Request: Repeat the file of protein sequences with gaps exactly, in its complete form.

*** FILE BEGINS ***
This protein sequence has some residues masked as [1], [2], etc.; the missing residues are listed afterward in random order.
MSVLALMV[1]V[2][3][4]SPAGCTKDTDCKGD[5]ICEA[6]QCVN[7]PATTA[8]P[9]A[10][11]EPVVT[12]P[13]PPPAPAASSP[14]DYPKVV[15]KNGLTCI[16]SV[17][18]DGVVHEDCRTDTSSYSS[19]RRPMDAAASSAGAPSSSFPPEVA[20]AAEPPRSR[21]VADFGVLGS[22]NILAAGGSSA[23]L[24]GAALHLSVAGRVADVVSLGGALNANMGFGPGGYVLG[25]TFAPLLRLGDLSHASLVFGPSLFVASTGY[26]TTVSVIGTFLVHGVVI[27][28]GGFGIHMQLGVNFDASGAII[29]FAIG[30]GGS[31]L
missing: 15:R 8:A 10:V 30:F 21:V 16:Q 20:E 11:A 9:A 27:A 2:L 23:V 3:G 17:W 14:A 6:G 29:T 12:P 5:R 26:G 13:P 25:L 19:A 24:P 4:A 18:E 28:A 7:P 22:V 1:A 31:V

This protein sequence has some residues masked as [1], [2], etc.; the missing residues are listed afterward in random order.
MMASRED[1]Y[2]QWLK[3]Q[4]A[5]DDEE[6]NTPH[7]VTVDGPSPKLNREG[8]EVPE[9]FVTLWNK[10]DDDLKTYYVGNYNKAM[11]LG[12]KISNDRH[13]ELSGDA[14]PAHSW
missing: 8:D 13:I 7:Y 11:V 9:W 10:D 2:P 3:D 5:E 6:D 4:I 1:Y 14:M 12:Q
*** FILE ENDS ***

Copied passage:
This protein sequence has some residues masked as [1], [2], etc.; the missing residues are listed afterward in random order.
MSVLALMV[1]V[2][3][4]SPAGCTKDTDCKGD[5]ICEA[6]QCVN[7]PATTA[8]P[9]A[10][11]EPVVT[12]P[13]PPPAPAASSP[14]DYPKVV[15]KNGLTCI[16]SV[17][18]DGVVHEDCRTDTSSYSS[19]RRPMDAAASSAGAPSSSFPPEVA[20]AAEPPRSR[21]VADFGVLGS[22]NILAAGGSSA[23]L[24]GAALHLSVAGRVADVVSLGGALNANMGFGPGGYVLG[25]TFAPLLRLGDLSHASLVFGPSLFVASTGY[26]TTVSVIGTFLVHGVVI[27][28]GGFGIHMQLGVNFDASGAII[29]FAIG[30]GGS[31]L
missing: 15:R 8:A 10:V 30:F 21:V 16:Q 20:E 11:A 9:A 27:A 2:L 23:V 3:G 17:W 14:A 6:G 29:T 12:P 5:R 26:G 13:P 25:L 19:A 24:P 4:A 18:E 28:A 7:P 22:V 1:A 31:V

This protein sequence has some residues masked as [1], [2], etc.; the missing residues are listed afterward in random order.
MMASRED[1]Y[2]QWLK[3]Q[4]A[5]DDEE[6]NTPH[7]VTVDGPSPKLNREG[8]EVPE[9]FVTLWNK[10]DDDLKTYYVGNYNKAM[11]LG[12]KISNDRH[13]ELSGDA[14]PAHSW
missing: 8:D 13:I 7:Y 11:V 9:W 10:D 2:P 3:D 5:E 6:D 4:I 1:Y 14:M 12:Q